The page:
After some offshore fishing with family last week (thanks Bill!), I was idly wondering about the Coast Guard's monitoring of emergency radio calls. As it turns out, they've got a great system of towers along all of the U.S. coastline called Rescue 21. Overall it gives reliable coverage out to 20 – 40 miles from the coast. It looks like they get these ranges, which are similar to broadcast band FM ranges, by sticking antennas on the same commercial towers. Makes sense.
So, how does this impact offshore fishing in the Apalachicola area? Here's the USCG-supplied Longley-Rice propagation model coverage prediction map, with a 40 mile reference bar extending southwest from the tip of Cape San Blas:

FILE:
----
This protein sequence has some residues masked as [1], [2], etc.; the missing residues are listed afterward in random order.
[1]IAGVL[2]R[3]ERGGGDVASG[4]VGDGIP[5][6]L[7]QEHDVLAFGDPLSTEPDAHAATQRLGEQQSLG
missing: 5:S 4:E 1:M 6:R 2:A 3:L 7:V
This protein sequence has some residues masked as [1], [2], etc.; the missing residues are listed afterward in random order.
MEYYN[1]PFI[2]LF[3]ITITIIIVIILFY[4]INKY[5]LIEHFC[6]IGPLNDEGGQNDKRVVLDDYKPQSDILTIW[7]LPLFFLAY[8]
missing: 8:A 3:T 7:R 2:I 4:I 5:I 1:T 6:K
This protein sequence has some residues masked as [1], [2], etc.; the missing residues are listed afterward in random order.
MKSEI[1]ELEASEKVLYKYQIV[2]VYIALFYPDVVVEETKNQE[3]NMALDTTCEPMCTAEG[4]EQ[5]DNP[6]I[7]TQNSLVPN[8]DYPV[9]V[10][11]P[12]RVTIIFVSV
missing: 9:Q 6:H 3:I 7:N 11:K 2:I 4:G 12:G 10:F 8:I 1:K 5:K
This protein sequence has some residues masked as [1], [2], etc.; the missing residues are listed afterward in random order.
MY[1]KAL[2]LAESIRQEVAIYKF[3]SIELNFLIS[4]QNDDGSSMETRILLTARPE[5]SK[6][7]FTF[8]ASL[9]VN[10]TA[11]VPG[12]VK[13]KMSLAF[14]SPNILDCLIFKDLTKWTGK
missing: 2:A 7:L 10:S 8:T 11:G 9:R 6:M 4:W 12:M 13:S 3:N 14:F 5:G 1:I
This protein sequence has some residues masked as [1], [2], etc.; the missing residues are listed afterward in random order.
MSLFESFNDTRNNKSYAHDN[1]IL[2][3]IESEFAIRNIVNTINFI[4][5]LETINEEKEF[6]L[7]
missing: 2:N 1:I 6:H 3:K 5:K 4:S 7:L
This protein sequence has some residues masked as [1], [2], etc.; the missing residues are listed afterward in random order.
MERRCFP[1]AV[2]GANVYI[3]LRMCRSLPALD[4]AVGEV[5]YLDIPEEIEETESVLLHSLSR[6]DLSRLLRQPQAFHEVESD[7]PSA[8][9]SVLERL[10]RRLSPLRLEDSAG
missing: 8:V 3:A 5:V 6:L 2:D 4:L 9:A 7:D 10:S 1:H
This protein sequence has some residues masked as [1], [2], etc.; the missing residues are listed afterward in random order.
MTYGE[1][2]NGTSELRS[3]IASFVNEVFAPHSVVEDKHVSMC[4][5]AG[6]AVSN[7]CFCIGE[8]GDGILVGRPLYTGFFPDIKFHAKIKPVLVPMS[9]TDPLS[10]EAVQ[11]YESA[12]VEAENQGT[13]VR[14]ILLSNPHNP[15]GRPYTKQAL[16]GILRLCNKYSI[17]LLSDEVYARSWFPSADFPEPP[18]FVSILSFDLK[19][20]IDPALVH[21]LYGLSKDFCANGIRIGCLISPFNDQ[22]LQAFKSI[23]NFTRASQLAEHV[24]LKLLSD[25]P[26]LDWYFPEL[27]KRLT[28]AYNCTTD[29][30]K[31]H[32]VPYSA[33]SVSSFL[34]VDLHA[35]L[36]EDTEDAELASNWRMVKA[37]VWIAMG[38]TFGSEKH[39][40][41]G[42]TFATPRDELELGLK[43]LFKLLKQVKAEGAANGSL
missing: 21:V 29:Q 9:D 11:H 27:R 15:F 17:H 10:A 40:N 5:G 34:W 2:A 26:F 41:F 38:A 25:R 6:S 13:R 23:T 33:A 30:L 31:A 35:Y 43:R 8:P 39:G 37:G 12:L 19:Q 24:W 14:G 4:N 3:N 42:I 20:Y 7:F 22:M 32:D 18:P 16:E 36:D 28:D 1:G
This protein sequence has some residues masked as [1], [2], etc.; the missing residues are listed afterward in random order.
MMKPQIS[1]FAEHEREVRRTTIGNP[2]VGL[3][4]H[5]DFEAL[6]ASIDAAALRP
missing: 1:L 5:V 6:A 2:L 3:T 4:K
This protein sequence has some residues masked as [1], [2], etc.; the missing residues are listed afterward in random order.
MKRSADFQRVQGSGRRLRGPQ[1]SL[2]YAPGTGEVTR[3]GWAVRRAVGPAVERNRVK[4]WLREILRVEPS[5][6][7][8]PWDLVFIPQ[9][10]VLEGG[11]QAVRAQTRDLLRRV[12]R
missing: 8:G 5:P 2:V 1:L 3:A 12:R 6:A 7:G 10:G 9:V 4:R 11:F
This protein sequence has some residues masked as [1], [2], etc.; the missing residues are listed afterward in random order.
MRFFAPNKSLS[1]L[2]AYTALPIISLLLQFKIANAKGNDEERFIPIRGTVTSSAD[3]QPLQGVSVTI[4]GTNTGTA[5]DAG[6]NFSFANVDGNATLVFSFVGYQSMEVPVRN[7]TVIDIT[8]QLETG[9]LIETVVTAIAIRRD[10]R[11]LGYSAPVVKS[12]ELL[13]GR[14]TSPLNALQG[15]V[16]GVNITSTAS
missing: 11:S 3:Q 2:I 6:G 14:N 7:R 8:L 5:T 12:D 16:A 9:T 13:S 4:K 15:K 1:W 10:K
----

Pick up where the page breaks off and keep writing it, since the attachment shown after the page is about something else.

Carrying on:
(click to embiggen)
Hmm. We're most of the way there. Now, those coverage calculations were based on a 1 watt transmitter 6' over the water, but the boat's radio belts out 25w with the antenna more like 12' over the water. According to the Egli model, that factor of 25 in transmission power roughly doubles the coverage range, which is plenty for any sane offshore fishing possibilities. However, this is more of a line-of-sight bounded problem. Adjusting for the change in antenna height only adds a couple of miles to the total range in this case. What's more in bad weather with rough seas, which is really when you'd want things to work, LoS propagation can be significantly reduced.
Is this extra kick in power and increase in height enough? If I had to draw a red-yellow-green map (sort of what I do for a living), from what we have here the area of interest would solidly be in the yellow area. This doesn't mean it won't reach – I'm expecting that it will – but it does mean it's worth a test. It is a marginal case.